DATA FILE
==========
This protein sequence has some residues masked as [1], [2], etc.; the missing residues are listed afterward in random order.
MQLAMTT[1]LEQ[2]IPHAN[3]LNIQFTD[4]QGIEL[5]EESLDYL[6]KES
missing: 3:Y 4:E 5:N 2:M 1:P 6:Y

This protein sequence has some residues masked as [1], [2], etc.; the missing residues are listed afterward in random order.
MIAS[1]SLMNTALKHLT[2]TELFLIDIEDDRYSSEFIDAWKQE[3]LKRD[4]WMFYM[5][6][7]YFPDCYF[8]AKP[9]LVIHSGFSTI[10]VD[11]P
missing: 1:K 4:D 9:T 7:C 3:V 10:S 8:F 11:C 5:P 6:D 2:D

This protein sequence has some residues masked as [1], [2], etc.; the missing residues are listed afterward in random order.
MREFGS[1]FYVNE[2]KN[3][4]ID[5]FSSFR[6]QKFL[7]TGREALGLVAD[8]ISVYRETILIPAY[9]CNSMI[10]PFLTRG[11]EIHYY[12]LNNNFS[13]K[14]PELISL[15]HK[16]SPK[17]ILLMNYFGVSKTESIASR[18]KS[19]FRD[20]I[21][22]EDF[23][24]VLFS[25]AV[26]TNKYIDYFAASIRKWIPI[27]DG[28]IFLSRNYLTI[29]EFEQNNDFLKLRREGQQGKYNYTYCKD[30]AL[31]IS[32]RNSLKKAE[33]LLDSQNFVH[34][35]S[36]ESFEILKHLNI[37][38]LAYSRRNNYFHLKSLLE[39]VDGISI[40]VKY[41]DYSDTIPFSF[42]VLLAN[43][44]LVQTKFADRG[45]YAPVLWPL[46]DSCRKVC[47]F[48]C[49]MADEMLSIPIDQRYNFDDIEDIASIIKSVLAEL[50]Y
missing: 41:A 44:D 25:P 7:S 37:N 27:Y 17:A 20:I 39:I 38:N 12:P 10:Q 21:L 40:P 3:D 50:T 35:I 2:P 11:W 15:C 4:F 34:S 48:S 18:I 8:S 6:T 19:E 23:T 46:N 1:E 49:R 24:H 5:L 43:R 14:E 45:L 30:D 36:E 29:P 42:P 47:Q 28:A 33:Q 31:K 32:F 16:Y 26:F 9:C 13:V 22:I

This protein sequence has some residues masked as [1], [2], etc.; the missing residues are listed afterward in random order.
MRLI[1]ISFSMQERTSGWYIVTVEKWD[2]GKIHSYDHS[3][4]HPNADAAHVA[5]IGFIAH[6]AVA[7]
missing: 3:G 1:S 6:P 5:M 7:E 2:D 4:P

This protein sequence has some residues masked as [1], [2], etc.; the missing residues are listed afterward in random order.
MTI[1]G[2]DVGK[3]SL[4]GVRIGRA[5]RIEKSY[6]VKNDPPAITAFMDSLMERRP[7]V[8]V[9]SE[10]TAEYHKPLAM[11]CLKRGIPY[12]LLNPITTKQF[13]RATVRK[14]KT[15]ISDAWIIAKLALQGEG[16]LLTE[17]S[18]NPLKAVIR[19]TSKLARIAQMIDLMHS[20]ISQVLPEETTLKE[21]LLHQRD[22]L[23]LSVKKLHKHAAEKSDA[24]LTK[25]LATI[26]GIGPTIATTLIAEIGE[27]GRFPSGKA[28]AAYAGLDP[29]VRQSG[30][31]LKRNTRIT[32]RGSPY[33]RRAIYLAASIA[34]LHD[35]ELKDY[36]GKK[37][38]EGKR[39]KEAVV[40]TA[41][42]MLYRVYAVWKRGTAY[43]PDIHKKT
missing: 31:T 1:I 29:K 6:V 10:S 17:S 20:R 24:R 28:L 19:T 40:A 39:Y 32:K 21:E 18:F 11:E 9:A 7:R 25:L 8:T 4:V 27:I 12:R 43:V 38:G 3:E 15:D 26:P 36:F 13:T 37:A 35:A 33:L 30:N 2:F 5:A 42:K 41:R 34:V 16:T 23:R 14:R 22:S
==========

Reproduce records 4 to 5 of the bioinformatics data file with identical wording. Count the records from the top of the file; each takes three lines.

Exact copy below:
This protein sequence has some residues masked as [1], [2], etc.; the missing residues are listed afterward in random order.
MRLI[1]ISFSMQERTSGWYIVTVEKWD[2]GKIHSYDHS[3][4]HPNADAAHVA[5]IGFIAH[6]AVA[7]
missing: 3:G 1:S 6:P 5:M 7:E 2:D 4:P

This protein sequence has some residues masked as [1], [2], etc.; the missing residues are listed afterward in random order.
MTI[1]G[2]DVGK[3]SL[4]GVRIGRA[5]RIEKSY[6]VKNDPPAITAFMDSLMERRP[7]V[8]V[9]SE[10]TAEYHKPLAM[11]CLKRGIPY[12]LLNPITTKQF[13]RATVRK[14]KT[15]ISDAWIIAKLALQGEG[16]LLTE[17]S[18]NPLKAVIR[19]TSKLARIAQMIDLMHS[20]ISQVLPEETTLKE[21]LLHQRD[22]L[23]LSVKKLHKHAAEKSDA[24]LTK[25]LATI[26]GIGPTIATTLIAEIGE[27]GRFPSGKA[28]AAYAGLDP[29]VRQSG[30][31]LKRNTRIT[32]RGSPY[33]RRAIYLAASIA[34]LHD[35]ELKDY[36]GKK[37][38]EGKR[39]KEAVV[40]TA[41][42]MLYRVYAVWKRGTAY[43]PDIHKKT
missing: 31:T 1:I 29:K 6:V 10:S 17:S 20:R 24:R 28:L 19:T 40:A 39:Y 32:K 21:E 18:F 11:E 9:A 7:R 25:L 8:T 4:V 27:I 12:R 43:V 38:G 3:E 15:D 26:P 36:F 13:T 37:A 35:A 33:L 30:N 2:F 5:A 42:K 41:R 34:V 16:T 23:R 14:R 22:S